Source: https://guides.library.unt.edu/LGBTQ/biweek


LGBTQ+ History Month (All October)

Each year, the history of lesbian, gay, bisexual, and transgender people are celebrated in October. This month was chosen in particular to coincide with existing traditions in October, such as National Coming Out Day on October 11th. 

Source: https://www.library.cmu.edu/about/news/2020-10/lgbt-history-month

International Lesbian Day (October 8)

International Lesbian Day is a day for lesbians all over the world to come together to celebrate lesbian history, diversity, and culture. The day gives an opportunity for lesbians to connect, celebrate, and also raise awareness about specific issues that the community face. In recent years, lesbians have encouraged the community to get together and show support by donating to charities supporting lesbian causes. 

Source: https://www.lgbtiqhealth.org.au/international_lesbian_day2

National Coming Out Day is an annual celebration that has taken place every year since 1988. It was first celebrated as the anniversary of the 1987 National March on Washington for Lesbian and Gay Rights in honor of the LGBTQ+ individuals who decided to come out and live openly on that day. 

Coming out is a unique experience for each LGBTQ+ person. Many individuals have to come out several different times: to co-workers, to classmates, to their family, to their friends, etc. For some, coming out is not a big deal. For others, it is a huge challenge. The fear of discrimination, bullying and judgement is very real and something that a lot of people deal with. Talking about coming out and sharing our stories can help to strengthen the community and provide people with the support they need to come out and live as their true selves.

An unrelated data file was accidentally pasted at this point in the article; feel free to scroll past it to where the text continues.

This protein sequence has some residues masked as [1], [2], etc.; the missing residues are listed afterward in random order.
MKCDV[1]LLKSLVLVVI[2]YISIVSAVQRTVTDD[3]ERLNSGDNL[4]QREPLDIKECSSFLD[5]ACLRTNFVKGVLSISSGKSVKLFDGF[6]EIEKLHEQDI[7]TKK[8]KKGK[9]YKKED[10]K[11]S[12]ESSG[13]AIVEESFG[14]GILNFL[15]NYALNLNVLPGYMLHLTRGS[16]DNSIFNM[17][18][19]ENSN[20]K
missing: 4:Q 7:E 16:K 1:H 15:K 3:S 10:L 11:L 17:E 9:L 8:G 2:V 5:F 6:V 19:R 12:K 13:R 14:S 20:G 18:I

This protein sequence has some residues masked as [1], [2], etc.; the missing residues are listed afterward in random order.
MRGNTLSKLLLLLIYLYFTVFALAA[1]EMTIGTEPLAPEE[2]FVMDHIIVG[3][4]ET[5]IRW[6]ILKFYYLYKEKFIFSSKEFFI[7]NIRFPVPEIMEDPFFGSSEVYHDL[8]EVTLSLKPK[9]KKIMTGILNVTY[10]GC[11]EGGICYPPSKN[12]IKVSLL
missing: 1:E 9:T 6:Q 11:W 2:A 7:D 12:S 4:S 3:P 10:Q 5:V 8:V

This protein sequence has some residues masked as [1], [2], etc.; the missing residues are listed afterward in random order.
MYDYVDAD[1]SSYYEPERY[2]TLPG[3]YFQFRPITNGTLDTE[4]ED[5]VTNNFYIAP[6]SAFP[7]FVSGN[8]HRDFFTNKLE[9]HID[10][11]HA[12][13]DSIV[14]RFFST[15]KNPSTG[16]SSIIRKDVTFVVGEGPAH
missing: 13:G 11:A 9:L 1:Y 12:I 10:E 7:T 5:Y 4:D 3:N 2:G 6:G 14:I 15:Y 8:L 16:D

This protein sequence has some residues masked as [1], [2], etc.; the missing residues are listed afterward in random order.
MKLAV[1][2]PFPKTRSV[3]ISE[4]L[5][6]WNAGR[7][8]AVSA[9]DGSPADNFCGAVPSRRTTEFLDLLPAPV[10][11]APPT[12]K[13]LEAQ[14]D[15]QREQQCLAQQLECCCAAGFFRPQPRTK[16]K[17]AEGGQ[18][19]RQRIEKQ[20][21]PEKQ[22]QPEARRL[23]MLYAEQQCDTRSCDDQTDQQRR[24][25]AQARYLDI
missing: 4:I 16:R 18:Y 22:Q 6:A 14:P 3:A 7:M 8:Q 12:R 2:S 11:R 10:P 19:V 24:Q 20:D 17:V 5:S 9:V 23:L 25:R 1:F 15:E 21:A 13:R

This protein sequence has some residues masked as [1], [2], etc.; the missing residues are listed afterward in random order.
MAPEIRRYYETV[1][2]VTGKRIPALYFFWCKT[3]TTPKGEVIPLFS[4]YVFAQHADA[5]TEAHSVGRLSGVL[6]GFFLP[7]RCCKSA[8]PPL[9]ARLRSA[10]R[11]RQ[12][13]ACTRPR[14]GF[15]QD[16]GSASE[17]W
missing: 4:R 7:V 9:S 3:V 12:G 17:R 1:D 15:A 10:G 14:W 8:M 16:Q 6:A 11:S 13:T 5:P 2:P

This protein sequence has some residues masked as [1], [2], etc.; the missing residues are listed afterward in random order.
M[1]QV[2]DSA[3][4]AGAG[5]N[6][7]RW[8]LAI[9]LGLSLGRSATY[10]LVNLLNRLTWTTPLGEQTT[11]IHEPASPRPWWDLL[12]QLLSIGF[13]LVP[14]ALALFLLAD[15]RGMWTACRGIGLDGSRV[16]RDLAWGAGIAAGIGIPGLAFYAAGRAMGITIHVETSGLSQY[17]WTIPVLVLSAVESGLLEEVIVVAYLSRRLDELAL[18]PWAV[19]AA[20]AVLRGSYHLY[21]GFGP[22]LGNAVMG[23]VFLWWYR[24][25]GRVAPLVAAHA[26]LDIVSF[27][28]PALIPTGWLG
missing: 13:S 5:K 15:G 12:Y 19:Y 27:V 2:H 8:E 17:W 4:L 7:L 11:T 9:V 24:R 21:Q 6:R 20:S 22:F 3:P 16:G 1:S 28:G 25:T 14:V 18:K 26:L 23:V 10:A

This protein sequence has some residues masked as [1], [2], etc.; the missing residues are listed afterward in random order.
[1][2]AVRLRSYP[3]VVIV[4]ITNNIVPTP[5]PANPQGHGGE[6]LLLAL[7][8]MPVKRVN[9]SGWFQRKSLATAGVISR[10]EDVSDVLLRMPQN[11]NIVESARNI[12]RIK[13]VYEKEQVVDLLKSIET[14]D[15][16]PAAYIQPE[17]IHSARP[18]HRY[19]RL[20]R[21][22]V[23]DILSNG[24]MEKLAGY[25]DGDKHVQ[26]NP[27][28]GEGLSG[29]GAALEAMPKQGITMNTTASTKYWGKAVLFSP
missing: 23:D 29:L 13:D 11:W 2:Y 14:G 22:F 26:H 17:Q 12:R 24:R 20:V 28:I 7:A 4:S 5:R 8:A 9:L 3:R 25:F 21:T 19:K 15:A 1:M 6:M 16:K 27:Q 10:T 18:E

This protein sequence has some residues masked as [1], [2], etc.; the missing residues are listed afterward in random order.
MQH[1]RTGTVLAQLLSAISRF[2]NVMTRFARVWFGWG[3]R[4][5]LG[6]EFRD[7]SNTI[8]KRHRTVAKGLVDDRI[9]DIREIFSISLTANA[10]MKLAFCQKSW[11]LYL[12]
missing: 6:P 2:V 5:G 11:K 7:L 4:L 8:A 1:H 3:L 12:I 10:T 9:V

Source: https://www.stonewall.org.uk/about-us/news/why-do-we-need-national-coming-out-day

International Pronouns Day (Third Wednesday in October)

International Pronouns Day seeks to make asking, sharing, and respecting personal pronouns commonplace. Referring to people by the pronouns they determine for themselves is basic to human dignity, but many transgender and gender-nonconforming people are regularly called by the wrong pronouns, which fuels marginalization, invisibility, and violence. Calling someone by their pronouns positively impacts people's mental health, shows that you are trustworthy, and can even lead to reduced suicide rates. International Pronouns Day seeks to take one small yet important step to build awareness and action about the protective and positive outcomes of using pronouns that individuals determine for themselves

Source: https://www.advocate.com/commentary/2018/10/17/why-we-created-international-pronouns-day 

Spirit Day (Third Thursday in October)

Spirit Day is the world's most visible anti-bullying movement. This day encourages LGBTQ+ youth, especially trans and non-binary youth, to live their lives in their truth and authenticity. On this day, people wear purple in order to show their support for LGBTQ youth. With the anti-LGBTQ backlash that is growing, America's youth are now are particularly at risk and are in much need of support. Spirit Day gives LGBTQ youth, their parents and allies an opportunity to see what’s possible when we lead with acceptance.

Source: https://glaad.org/spiritday/

Intersex Awareness Day (October 26)

Intersex Awareness Day was created via a grassroots effort in 2003 and 2004 to raise awareness around the Intersex community. It was started to give a very small community a sense of belonging and a way to share their story with people who were interested in hearing about it. The date was picked to honor October 26, 1996, when intersex activists demonstrated outside the American Academy of Pediatrics' annual conference. Intersex Awareness Day is an international day of grass-roots action to end shame, secrecy and unwanted genital cosmetic surgeries on intersex children.